If you don’t act this way, but accept things as soon as you hear someone bring them up, you’ve already fallen into the secondary.
I have explained to you the meaning of the word secondary. It has great significance in the terminology of Zen. The secondary means the borrowed – you have already fallen from the original to the borrowed. If you are a man of meditation and you are listening to a learned man and you don’t stop him, you have already fallen into the secondary. You have lost touch with the primary source of knowing. But this strange behavior, although authentic and sincere, has not gone outside the boundaries of Zen.
I have loved Zen, particularly because it does not care for anything except the true, except the experienced. It does not even allow anybody to pour nonsense into your mind. It is very difficult for a man who knows nothing of meditation to talk to a Zen master. They live in two different worlds; communication seems to be impossible.
You go on behaving the way you are expected by the society to behave, and the Zen master behaves the way his consciousness responds in the moment. He has no ethical code to follow, no discipline beyond his own consciousness. Naturally he is strange and wild, but that is his beauty. It is the same beauty as you will see in the wild animals – their innocence, their authenticity.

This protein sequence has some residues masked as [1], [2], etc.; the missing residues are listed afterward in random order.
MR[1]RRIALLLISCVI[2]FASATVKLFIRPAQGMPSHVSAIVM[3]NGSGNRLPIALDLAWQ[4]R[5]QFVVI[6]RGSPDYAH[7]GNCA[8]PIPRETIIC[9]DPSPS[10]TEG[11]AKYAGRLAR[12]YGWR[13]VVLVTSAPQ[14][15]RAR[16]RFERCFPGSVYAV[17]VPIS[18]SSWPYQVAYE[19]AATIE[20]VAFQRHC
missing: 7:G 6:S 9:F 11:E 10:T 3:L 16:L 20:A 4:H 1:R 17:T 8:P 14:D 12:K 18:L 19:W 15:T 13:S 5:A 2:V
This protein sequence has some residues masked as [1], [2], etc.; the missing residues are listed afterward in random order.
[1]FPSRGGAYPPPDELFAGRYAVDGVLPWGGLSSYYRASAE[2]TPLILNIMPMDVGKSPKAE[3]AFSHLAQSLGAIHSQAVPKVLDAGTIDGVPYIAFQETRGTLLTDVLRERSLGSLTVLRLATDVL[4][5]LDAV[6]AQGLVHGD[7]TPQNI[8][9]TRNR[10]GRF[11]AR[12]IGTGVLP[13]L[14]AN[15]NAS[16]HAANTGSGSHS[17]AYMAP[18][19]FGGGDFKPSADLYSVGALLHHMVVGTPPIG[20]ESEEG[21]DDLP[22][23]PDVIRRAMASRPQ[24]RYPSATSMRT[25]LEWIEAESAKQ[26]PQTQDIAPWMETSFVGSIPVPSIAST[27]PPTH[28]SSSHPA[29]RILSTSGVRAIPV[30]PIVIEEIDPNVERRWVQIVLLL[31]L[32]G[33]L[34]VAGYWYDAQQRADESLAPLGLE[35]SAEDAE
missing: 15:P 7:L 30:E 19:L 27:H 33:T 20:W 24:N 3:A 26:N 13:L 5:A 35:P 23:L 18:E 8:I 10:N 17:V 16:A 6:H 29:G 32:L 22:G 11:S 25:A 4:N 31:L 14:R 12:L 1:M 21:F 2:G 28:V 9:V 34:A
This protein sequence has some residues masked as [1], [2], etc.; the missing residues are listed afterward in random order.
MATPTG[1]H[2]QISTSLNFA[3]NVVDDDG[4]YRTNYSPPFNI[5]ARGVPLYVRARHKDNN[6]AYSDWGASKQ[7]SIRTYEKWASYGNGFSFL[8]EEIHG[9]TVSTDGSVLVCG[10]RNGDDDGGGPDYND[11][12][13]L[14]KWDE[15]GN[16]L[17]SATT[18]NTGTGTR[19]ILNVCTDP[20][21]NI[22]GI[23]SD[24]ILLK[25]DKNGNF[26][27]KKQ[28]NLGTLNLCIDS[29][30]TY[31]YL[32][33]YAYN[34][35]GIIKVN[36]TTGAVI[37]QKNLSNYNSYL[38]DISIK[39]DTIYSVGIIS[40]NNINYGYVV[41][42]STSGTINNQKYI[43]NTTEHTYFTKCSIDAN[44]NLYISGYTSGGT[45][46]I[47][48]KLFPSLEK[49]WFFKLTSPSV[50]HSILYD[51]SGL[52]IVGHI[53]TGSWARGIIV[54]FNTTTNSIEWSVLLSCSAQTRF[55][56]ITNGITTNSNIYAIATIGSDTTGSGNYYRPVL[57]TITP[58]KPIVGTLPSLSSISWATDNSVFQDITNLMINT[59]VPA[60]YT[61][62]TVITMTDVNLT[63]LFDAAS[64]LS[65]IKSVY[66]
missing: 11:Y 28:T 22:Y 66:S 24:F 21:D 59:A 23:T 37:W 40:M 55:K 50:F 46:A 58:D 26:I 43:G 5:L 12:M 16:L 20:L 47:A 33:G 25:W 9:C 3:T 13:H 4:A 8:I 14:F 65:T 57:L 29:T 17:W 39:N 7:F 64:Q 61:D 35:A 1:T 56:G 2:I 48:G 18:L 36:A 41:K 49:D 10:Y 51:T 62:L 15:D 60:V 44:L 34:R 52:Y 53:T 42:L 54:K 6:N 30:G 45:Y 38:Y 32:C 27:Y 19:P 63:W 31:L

Man’s politeness is nothing but another name for cunningness: you go on listening to people, smiling, and inside you are saying, “When is this idiot going to stop?”
A man used to come to my house; he was a friend of my grandfather. I had seen them talking, and he was really a nuisance, bringing all kinds of gossips, wasting time, and my grandfather would go on saying, “Good, very good.”
I said one day, “There is a limit to everything. This story goes on every day and it is not even that he brings new gossips and stories. I have heard those things many times, and still you go on!”
My grandfather said, “Do you think I hear him? I go on doing my own thinking; just in between I give him the incentive to continue. The poor fellow needs someone to listen.”
I have remembered it particularly because everybody is in need of somebody to listen to him – it doesn’t matter what he has to say. Bertrand Russell in one of his great insights says, “In the future, I can see a possibility that there may be millions of psychotherapists in the world. That will be the biggest profession.”